The University of Your Future: Judy Olian’s Inauguration sheds light on her vision for Quinnipiac
Beneath the flurry of caps and gowns, tassels and sashes brims an undeniable anxiety that is alive within every Quinnipiac student approaching graduation day. With three weeks left till that prospective date, such fear is rising to the surface and threatening to boil over.
Considering the theme for this week’s presidential inauguration is “Your Future,” Quinnipiac’s next batch of graduates can’t help but think about theirs.
“I am scared,” QU alum and Ted Talk speaker, Lauren Cantu said in the opening of her recent speech. Taking place Tuesday, April 30, Cantu’s talk was the first of four speeches in a lineup dedicated to the dilemmas that lay ahead. Her’s specifically dealt with the the well-being of physicians as well as the potential for burnout in her future career.
“I am scared for my future,” Cantu said. She’s not alone.
Like Cantu, another QU alum Anthony Allen voiced concerns in his own Ted Talk about communities and sustainability.
"We’re facing some big challenges and systemic failure today,” Allen said. “We urgently need a new approach and a new perspective.”
As of Wednesday, May 1, Quinnipiac heard from someone offering just that.
During the inaugural celebration of Quinnipiac’s first female President Judy Olian, she spoke to these concerns. She also presented an array of solutions and addressed possible ways to secure a future that is bright for all who seek it.
She started with what Quinnipiac can do as an institution of higher learning, for both its students and the larger community they will soon become apart of. When Olian was named as the university’s ninth president just over a year ago, she was tasked with creating a strategic plan for the university’s future.
“Here we are-- this relatively small school with this giant ambition,” Olian said in Wednesday’s speech. “I believe we have the potential to define a piece of the landscape of higher education.”
Just how does she plan to make Quinnipiac an institution of excellence? The truth is, it’s a work in progress. It’s work that is never fully done, but constantly underway.
“In the spirit of constant beginnings, the strategic plan in process over the last eight months has resulted in an exciting vision for Quinnipiac that builds the bridges to our shared future,” Olian said.
This vision is one that hinges on several factors: distinctive academic programming, nurturing internal and external communities and inclusive excellence.
“We will aspire to become a community that’s built on trust, openness and stability,” Olian said. “One that can have honest conversations about difficult subjects and that cares for and elevates marginalized members of society.”
Olian mentioned the importance of celebrating the differences within the community and welcoming members of underrepresented groups. This includes first-generation students, LGBTQ members, veterans and individuals from various socioeconomic backgrounds.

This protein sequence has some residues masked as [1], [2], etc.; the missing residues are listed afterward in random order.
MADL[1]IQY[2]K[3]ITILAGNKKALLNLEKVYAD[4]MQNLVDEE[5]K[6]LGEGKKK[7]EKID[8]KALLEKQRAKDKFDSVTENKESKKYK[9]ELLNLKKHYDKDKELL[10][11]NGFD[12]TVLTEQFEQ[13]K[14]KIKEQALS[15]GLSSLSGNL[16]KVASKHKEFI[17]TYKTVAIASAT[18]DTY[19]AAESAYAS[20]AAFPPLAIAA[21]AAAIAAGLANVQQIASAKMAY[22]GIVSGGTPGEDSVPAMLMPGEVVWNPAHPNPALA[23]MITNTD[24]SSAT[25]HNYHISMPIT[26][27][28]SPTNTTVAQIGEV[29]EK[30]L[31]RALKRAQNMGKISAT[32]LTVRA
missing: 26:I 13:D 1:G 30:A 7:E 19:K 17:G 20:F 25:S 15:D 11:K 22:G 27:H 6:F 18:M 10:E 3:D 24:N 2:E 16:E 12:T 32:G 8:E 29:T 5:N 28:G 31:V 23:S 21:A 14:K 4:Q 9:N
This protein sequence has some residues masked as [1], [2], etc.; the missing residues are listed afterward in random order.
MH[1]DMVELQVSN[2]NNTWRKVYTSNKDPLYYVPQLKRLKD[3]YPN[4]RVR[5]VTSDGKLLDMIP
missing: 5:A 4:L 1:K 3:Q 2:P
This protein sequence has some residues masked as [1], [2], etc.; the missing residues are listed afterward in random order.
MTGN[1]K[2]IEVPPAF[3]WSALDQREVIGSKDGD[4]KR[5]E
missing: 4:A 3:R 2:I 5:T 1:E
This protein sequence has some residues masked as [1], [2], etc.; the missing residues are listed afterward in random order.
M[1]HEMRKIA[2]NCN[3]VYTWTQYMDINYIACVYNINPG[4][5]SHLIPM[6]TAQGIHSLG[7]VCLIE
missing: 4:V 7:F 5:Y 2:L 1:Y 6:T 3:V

Along the same lines of diversity and inclusivity, students and faculty alike were thrilled enough at the prospect of having Olian as the university’s very first female president.
“It’s a landmark celebration-- this is really exciting for Quinnipiac,” professor of women studies Melissa Kaplan said. “I think having inclusive excellence and celebrating diversity is the hallmark of any higher educational institution and I’m excited to be apart of her vision for the future.”
QU alum and masters student Brian Koonz was also in attendance. At the age of 53, Koonz is working on his graduate degree while also working as an adjunct in the school of communications. Like Kaplan, he appreciates and stands in support of Olian’s vision.
“It’s a powerful and pivotal moment in the university’s history,” Koonz said. “It’s a time of transformative change, not just for higher education as a whole, but really for Quinnipiac.”
Beza Indashaw, senior health science studies and pre-med student agreed wholeheartedly.
”I think we’re heading towards the right direction,” Indashaw said. “Trying to make this a more inclusive community is big for us, and her ideals are something I think Quinnipiac needs right now.”
Such ideals include an emphasis on lifelong learning, openness and the ability to embrace and effect change when necessary.
“I like higher institutions who are able to pivot with relative ease to the opportunities of the future,” Olian said. “That combination of comprehensiveness with focus, warmth and embracive change, are the contours of Quinnipiac distinctiveness and they drew me to this unique institution.”
In addition to the great potential Olian sees in the university, she also recognizes that complex problems and effective solutions are best approached by teams with a variety of perspectives. She admitted in her speech that there is still a ways to go.
“We are not yet where we need to be as an inclusive institution-- not in faculty or staff, not in students or alumni, not in programming. We aspire to be more,” Olian said. “The university of the future cannot be a replica of what it was yesterday, or even what it is today.”
None of the changes Olian proposed will be achieved by looking back. As someone taking the reins from former president of 31 years John Lahey, Olian shows no signs of doing so.
Many, including Koonz, are excited to see her at work.
“We look forward to seeing what the future of Quinnipiac University has for us under her guidance.”